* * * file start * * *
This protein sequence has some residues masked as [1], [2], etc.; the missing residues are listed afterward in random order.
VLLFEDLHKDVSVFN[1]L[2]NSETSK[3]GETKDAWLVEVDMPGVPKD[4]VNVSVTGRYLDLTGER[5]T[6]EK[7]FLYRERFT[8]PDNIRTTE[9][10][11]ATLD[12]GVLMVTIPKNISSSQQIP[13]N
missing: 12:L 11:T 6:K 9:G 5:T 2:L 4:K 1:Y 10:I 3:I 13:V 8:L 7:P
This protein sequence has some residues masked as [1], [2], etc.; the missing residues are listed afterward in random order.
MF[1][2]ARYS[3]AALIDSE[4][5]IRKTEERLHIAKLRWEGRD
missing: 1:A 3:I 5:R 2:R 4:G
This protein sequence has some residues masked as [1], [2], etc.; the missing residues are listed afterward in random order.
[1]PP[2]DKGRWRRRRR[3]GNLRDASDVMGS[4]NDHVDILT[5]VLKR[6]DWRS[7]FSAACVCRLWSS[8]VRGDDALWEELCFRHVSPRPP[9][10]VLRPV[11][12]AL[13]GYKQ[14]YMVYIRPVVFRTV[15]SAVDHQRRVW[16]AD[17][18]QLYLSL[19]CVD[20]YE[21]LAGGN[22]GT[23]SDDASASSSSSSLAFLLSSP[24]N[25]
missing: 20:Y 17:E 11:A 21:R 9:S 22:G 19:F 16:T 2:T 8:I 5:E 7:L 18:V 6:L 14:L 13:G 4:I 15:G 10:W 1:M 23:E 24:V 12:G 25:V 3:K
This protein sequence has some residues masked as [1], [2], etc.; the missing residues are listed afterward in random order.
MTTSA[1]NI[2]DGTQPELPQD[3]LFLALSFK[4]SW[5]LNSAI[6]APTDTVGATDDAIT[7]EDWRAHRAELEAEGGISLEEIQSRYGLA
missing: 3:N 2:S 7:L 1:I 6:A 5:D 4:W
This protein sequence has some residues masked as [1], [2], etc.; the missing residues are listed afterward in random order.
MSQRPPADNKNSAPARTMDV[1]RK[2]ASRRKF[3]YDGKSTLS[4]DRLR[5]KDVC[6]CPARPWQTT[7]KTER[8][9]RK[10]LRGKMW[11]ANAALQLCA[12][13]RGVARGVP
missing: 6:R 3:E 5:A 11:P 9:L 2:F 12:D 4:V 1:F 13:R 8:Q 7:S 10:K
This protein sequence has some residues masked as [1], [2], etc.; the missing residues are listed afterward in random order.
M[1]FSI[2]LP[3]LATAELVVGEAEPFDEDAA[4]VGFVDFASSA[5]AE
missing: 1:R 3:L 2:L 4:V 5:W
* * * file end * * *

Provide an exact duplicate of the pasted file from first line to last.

This protein sequence has some residues masked as [1], [2], etc.; the missing residues are listed afterward in random order.
VLLFEDLHKDVSVFN[1]L[2]NSETSK[3]GETKDAWLVEVDMPGVPKD[4]VNVSVTGRYLDLTGER[5]T[6]EK[7]FLYRERFT[8]PDNIRTTE[9][10][11]ATLD[12]GVLMVTIPKNISSSQQIP[13]N
missing: 12:L 11:T 6:K 9:G 5:T 2:L 4:K 1:Y 10:I 3:I 13:V 8:L 7:P
This protein sequence has some residues masked as [1], [2], etc.; the missing residues are listed afterward in random order.
MF[1][2]ARYS[3]AALIDSE[4][5]IRKTEERLHIAKLRWEGRD
missing: 1:A 3:I 5:R 2:R 4:G
This protein sequence has some residues masked as [1], [2], etc.; the missing residues are listed afterward in random order.
[1]PP[2]DKGRWRRRRR[3]GNLRDASDVMGS[4]NDHVDILT[5]VLKR[6]DWRS[7]FSAACVCRLWSS[8]VRGDDALWEELCFRHVSPRPP[9][10]VLRPV[11][12]AL[13]GYKQ[14]YMVYIRPVVFRTV[15]SAVDHQRRVW[16]AD[17][18]QLYLSL[19]CVD[20]YE[21]LAGGN[22]GT[23]SDDASASSSSSSLAFLLSSP[24]N[25]
missing: 20:Y 17:E 11:A 21:R 9:S 22:G 19:F 16:T 2:T 8:I 5:E 7:L 18:V 6:L 14:L 13:G 4:I 15:G 10:W 1:M 23:E 24:V 12:G 25:V 3:K
This protein sequence has some residues masked as [1], [2], etc.; the missing residues are listed afterward in random order.
MTTSA[1]NI[2]DGTQPELPQD[3]LFLALSFK[4]SW[5]LNSAI[6]APTDTVGATDDAIT[7]EDWRAHRAELEAEGGISLEEIQSRYGLA
missing: 3:N 2:S 7:L 1:I 6:A 5:D 4:W
This protein sequence has some residues masked as [1], [2], etc.; the missing residues are listed afterward in random order.
MSQRPPADNKNSAPARTMDV[1]RK[2]ASRRKF[3]YDGKSTLS[4]DRLR[5]KDVC[6]CPARPWQTT[7]KTER[8][9]RK[10]LRGKMW[11]ANAALQLCA[12][13]RGVARGVP
missing: 6:R 3:E 5:A 11:P 9:L 2:F 12:D 4:V 1:F 13:R 8:Q 7:S 10:K
This protein sequence has some residues masked as [1], [2], etc.; the missing residues are listed afterward in random order.
M[1]FSI[2]LP[3]LATAELVVGEAEPFDEDAA[4]VGFVDFASSA[5]AE
missing: 1:R 3:L 2:L 4:V 5:W